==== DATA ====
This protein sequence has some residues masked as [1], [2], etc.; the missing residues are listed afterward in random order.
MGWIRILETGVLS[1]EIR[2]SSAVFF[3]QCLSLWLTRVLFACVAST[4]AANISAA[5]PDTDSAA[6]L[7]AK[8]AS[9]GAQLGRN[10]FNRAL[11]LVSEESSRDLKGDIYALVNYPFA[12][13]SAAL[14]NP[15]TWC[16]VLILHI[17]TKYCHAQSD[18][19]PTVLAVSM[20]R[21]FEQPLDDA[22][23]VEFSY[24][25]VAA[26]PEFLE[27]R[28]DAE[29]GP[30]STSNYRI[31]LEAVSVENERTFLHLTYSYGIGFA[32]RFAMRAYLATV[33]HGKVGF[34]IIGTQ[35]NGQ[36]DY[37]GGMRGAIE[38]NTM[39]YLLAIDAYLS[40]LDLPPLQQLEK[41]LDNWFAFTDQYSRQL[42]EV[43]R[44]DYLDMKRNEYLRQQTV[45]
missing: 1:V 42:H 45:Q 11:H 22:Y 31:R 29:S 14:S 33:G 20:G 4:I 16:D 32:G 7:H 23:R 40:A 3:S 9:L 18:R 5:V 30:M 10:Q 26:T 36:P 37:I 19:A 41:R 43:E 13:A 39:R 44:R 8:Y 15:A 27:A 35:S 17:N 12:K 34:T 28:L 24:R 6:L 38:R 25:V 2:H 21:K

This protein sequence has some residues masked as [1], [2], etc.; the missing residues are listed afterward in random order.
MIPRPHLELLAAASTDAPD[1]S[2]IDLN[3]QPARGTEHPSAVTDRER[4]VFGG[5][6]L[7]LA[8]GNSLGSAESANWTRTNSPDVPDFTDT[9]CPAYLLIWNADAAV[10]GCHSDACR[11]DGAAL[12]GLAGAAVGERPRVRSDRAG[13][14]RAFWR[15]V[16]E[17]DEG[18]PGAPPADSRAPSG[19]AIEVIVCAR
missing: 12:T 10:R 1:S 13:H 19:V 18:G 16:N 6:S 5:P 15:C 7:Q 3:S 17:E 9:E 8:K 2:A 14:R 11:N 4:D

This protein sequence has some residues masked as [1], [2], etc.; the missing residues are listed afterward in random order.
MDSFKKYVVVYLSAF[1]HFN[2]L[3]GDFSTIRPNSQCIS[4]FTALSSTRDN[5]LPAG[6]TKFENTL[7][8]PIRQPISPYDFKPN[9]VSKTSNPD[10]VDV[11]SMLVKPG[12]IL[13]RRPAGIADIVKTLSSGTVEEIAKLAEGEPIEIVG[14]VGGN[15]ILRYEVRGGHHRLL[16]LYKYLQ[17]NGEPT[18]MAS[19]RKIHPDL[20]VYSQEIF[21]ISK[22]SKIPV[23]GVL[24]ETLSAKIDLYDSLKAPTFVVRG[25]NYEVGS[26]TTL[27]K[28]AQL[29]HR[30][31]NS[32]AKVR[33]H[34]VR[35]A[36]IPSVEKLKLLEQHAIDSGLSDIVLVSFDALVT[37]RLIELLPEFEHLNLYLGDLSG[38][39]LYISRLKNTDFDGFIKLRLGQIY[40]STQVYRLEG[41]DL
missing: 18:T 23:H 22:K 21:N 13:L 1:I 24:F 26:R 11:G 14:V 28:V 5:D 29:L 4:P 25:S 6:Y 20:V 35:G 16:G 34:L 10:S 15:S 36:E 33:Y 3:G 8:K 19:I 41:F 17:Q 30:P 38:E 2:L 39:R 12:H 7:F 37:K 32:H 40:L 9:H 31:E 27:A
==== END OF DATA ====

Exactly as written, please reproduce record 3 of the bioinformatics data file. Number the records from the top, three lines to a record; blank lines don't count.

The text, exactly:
This protein sequence has some residues masked as [1], [2], etc.; the missing residues are listed afterward in random order.
MDSFKKYVVVYLSAF[1]HFN[2]L[3]GDFSTIRPNSQCIS[4]FTALSSTRDN[5]LPAG[6]TKFENTL[7][8]PIRQPISPYDFKPN[9]VSKTSNPD[10]VDV[11]SMLVKPG[12]IL[13]RRPAGIADIVKTLSSGTVEEIAKLAEGEPIEIVG[14]VGGN[15]ILRYEVRGGHHRLL[16]LYKYLQ[17]NGEPT[18]MAS[19]RKIHPDL[20]VYSQEIF[21]ISK[22]SKIPV[23]GVL[24]ETLSAKIDLYDSLKAPTFVVRG[25]NYEVGS[26]TTL[27]K[28]AQL[29]HR[30][31]NS[32]AKVR[33]H[34]VR[35]A[36]IPSVEKLKLLEQHAIDSGLSDIVLVSFDALVT[37]RLIELLPEFEHLNLYLGDLSG[38][39]LYISRLKNTDFDGFIKLRLGQIY[40]STQVYRLEG[41]DL
missing: 18:T 23:H 22:K 21:N 13:L 1:I 24:F 26:R 11:G 14:V 28:V 5:D 29:L 4:P 25:S 6:Y 20:V 35:G 16:G 34:L 10:S 15:S 36:E 33:Y 3:G 8:K 19:I 41:F 17:Q 30:P 38:E 2:L 39:R 12:H 7:F 37:K 32:H 40:L 9:H 31:E 27:A